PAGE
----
Purple's Royal Heritage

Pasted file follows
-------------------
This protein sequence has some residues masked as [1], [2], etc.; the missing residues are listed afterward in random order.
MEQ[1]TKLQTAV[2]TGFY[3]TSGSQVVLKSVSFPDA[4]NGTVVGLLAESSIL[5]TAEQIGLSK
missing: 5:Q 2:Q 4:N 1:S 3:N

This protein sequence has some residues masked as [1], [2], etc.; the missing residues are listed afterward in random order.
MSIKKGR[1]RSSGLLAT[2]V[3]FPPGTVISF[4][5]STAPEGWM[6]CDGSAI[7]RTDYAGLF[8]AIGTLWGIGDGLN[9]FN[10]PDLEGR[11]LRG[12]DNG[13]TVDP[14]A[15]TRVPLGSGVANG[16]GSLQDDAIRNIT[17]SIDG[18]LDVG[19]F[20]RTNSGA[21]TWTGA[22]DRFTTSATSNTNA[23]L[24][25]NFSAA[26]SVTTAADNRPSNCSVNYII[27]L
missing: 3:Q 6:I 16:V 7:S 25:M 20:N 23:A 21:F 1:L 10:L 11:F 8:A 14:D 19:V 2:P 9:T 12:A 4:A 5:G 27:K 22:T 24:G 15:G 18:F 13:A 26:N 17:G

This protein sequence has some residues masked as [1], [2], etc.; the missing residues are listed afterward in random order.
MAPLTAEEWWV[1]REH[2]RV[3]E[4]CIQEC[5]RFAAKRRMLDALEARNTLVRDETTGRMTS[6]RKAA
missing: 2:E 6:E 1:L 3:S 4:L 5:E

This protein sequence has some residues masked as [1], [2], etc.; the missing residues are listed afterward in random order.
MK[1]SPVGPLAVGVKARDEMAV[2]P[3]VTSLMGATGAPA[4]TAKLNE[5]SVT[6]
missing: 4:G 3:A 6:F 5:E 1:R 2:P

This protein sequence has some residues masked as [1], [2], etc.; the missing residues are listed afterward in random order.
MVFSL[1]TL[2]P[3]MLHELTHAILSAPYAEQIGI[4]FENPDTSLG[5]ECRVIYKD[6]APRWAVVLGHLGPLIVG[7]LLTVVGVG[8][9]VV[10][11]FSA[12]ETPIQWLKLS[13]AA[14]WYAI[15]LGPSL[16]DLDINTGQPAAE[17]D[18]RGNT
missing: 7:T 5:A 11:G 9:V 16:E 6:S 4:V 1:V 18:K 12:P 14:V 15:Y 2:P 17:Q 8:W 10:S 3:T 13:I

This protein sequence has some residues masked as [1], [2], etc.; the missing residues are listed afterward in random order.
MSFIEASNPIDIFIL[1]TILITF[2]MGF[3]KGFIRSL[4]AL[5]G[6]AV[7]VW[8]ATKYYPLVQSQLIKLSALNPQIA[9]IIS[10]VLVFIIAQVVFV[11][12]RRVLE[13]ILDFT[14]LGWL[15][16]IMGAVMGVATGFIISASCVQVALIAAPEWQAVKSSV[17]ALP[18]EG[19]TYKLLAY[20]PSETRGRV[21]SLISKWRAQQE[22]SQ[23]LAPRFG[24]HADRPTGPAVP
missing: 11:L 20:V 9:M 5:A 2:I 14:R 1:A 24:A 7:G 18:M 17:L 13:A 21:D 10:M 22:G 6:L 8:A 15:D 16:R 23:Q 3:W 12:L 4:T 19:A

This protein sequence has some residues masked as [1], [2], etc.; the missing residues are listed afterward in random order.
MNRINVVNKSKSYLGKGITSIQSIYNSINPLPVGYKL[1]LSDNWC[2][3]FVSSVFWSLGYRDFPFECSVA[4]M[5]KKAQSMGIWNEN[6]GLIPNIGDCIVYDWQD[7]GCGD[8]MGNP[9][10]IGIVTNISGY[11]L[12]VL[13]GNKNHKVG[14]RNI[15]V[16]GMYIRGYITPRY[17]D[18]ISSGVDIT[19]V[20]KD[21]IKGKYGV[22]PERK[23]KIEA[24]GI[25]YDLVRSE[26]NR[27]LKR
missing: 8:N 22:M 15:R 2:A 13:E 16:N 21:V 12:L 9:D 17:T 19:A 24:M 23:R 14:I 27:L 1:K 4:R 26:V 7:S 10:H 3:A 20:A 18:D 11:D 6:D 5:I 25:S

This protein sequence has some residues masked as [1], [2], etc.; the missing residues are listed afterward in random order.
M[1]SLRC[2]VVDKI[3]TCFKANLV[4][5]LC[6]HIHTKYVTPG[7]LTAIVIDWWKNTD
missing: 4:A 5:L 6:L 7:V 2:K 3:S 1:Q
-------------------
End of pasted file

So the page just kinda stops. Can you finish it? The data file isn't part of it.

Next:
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Many of us have heard the term “royal purple” but do you know the lineage of this noble dye? True royal purple, also known as Tyrian purple, was first discovered by the Minoans of Ancient Crete. However, it was in Phoenicia—whose name translates as purple—that the dye became famous. In much of ancient Europe, purple dyes were rare, hard to make, and expensive, so only the rich and powerful could afford them. Wearing the color purple was an advertisement of social status and Roman laws restricted its use. Only the emperor and statues of the gods could wear trabea, togas dyed entirely in purple. In Byzantium, the color was similarly limited to the imperial family. This highly coveted dye comes from a not-so-lofty source: the mucus secretions of predatory sea snails. It takes thousands of snails to dye even a small piece of cloth. Fortunately for us, there are cheaper—and easier to collect—natural and synthetic purple dyes, making the color of kings available to everyone. 

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